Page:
author = "Salem, {Raneem O.} and Michael Laposata",
year = "2004",
month = "12",
day = "30",
doi = "10.1016/B978-012564370-2/50093-3",
language = "English (US)",
isbn = "9780080502311",
volume = "3-3",
pages = "1195--1207",
booktitle = "Comprehensive Handbook of Alcohol Related Pathology",
publisher = "Elsevier Inc.",

}

TY - CHAP

T1 - Alcohol and Fatty Acid Ethyl Esters

AU - Salem, Raneem O.

AU - Laposata, Michael

PY - 2004/12/30

Y1 - 2004/12/30

N2 - This chapter discusses the relationship of alcohol and fatty acid ethyl esters. Fatty Acid Ethyl Esters (FAEE) are nonoxidative ethanol metabolites that are esterification products of fatty acids and ethanol. FAEE directly contribute to cell injury induced by ethanol abuse, but the exact mechanism by which FAEE mediate this toxic effect remains to be discovered. Most of the enzyme activities found to be catalytic for FAEE synthesis are esterification enzymes that link fatty acid or fatty acyl-CoA to ethanol. However, there are a number of reports that suggest that the hydrolysis of fatty acids from a more complex lipid molecule (such as phospholipid and triglyceride) is the rate limiting step in the formation of FAEE, and that the esterification step is presumably either nonrate-limiting or nonenzymatic. FAEE are of growing importance in the toxicity induced by excess ethanol intake. There is an increasing evidence that FAEE mediated cytotoxicity and FAEE are proving to be a robust marker of ethanol intake in a variety of cells and tissues, and in the blood. The use of FAEE to monitor ethanol intake or to identify individuals as chronic alcoholics should continue to strengthen as more clinical studies are completed.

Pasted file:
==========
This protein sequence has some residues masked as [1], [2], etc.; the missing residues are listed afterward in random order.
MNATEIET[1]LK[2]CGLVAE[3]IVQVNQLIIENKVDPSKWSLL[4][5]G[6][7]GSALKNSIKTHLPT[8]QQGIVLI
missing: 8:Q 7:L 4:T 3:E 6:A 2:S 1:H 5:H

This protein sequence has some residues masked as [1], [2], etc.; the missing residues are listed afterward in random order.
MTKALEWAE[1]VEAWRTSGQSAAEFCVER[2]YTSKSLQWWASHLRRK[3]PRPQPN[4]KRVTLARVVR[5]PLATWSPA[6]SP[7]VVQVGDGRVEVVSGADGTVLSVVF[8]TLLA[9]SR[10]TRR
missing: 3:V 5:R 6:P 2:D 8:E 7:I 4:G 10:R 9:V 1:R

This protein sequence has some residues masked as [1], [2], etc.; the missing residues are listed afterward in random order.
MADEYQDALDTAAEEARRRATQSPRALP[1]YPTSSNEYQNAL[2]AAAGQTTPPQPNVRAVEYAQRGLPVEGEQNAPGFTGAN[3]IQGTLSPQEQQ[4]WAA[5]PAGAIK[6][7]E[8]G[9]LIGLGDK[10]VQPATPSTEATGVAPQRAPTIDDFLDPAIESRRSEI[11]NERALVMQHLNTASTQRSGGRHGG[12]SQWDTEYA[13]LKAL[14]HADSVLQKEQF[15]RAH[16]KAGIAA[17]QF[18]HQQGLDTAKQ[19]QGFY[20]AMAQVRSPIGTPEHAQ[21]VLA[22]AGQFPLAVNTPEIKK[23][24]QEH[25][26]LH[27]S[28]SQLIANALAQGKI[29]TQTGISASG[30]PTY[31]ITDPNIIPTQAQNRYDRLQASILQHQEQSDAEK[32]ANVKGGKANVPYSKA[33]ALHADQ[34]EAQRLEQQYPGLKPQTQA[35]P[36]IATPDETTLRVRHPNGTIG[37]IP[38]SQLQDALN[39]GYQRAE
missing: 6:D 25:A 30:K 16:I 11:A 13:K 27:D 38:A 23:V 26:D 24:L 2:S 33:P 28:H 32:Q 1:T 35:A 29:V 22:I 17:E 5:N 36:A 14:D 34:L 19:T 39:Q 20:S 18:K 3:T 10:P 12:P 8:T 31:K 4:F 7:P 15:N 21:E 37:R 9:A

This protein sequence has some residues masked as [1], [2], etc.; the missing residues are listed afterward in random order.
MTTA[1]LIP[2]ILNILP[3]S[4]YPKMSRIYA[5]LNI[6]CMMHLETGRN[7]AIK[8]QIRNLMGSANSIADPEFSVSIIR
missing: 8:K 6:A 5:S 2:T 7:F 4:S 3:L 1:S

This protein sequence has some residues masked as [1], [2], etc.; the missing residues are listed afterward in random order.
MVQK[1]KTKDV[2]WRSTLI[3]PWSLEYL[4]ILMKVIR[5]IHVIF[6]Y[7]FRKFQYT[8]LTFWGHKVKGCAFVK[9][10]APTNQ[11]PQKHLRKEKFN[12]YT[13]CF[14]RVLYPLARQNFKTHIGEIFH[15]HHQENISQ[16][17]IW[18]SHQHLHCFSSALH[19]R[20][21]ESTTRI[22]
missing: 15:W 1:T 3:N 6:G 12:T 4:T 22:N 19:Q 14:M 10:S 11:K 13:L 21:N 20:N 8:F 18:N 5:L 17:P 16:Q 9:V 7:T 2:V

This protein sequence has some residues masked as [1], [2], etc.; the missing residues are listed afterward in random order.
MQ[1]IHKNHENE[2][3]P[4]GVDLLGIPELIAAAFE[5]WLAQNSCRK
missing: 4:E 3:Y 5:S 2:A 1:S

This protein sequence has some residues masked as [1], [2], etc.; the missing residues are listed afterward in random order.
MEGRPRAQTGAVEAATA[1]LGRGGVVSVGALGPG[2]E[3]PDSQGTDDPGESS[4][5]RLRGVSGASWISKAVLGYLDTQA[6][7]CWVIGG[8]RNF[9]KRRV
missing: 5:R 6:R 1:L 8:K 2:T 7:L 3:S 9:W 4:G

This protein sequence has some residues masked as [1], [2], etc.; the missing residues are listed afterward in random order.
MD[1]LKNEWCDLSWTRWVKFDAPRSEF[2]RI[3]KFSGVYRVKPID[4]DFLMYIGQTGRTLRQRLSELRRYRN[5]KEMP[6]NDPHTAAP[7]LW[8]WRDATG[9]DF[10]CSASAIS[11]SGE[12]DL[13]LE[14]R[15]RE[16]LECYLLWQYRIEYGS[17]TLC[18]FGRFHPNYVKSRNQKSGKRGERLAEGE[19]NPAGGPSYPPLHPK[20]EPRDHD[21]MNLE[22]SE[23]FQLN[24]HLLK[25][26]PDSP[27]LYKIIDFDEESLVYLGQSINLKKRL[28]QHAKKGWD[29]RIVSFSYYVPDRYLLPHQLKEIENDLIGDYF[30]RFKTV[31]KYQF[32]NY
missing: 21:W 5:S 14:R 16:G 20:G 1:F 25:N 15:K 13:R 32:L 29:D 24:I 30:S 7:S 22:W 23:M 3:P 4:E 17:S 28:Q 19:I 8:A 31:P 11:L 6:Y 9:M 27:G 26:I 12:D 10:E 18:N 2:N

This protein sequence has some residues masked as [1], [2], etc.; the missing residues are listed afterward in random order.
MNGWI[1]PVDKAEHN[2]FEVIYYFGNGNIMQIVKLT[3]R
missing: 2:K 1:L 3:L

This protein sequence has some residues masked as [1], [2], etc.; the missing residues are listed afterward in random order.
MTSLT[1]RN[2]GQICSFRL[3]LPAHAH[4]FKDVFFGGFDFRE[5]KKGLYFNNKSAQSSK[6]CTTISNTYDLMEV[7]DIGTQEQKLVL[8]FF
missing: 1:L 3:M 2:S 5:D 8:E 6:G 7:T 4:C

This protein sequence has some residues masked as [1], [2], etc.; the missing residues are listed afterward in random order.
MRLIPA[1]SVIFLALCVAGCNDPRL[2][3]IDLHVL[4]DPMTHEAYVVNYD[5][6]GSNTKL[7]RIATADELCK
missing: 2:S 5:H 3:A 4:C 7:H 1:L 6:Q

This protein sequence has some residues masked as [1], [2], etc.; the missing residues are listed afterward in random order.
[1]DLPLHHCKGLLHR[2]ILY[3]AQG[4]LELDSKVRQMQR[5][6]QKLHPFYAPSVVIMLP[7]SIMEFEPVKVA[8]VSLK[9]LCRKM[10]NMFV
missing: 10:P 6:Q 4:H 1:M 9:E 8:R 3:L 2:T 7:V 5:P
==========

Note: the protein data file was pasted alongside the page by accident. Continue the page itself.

AB - This chapter discusses the relationship of alcohol and fatty acid ethyl esters. Fatty Acid Ethyl Esters (FAEE) are nonoxidative ethanol metabolites that are esterification products of fatty acids and ethanol. FAEE directly contribute to cell injury induced by ethanol abuse, but the exact mechanism by which FAEE mediate this toxic effect remains to be discovered. Most of the enzyme activities found to be catalytic for FAEE synthesis are esterification enzymes that link fatty acid or fatty acyl-CoA to ethanol. However, there are a number of reports that suggest that the hydrolysis of fatty acids from a more complex lipid molecule (such as phospholipid and triglyceride) is the rate limiting step in the formation of FAEE, and that the esterification step is presumably either nonrate-limiting or nonenzymatic. FAEE are of growing importance in the toxicity induced by excess ethanol intake. There is an increasing evidence that FAEE mediated cytotoxicity and FAEE are proving to be a robust marker of ethanol intake in a variety of cells and tissues, and in the blood. The use of FAEE to monitor ethanol intake or to identify individuals as chronic alcoholics should continue to strengthen as more clinical studies are completed.

UR - http://www.scopus.com/inward/record.url?scp=84943235234&partnerID=8YFLogxK

UR - http://www.scopus.com/inward/citedby.url?scp=84943235234&partnerID=8YFLogxK

U2 - 10.1016/B978-012564370-2/50093-3

DO - 10.1016/B978-012564370-2/50093-3

M3 - Chapter

SN - 9780080502311

SN - 9780125643702

VL - 3-3

SP - 1195

EP - 1207

BT - Comprehensive Handbook of Alcohol Related Pathology

PB - Elsevier Inc.

ER -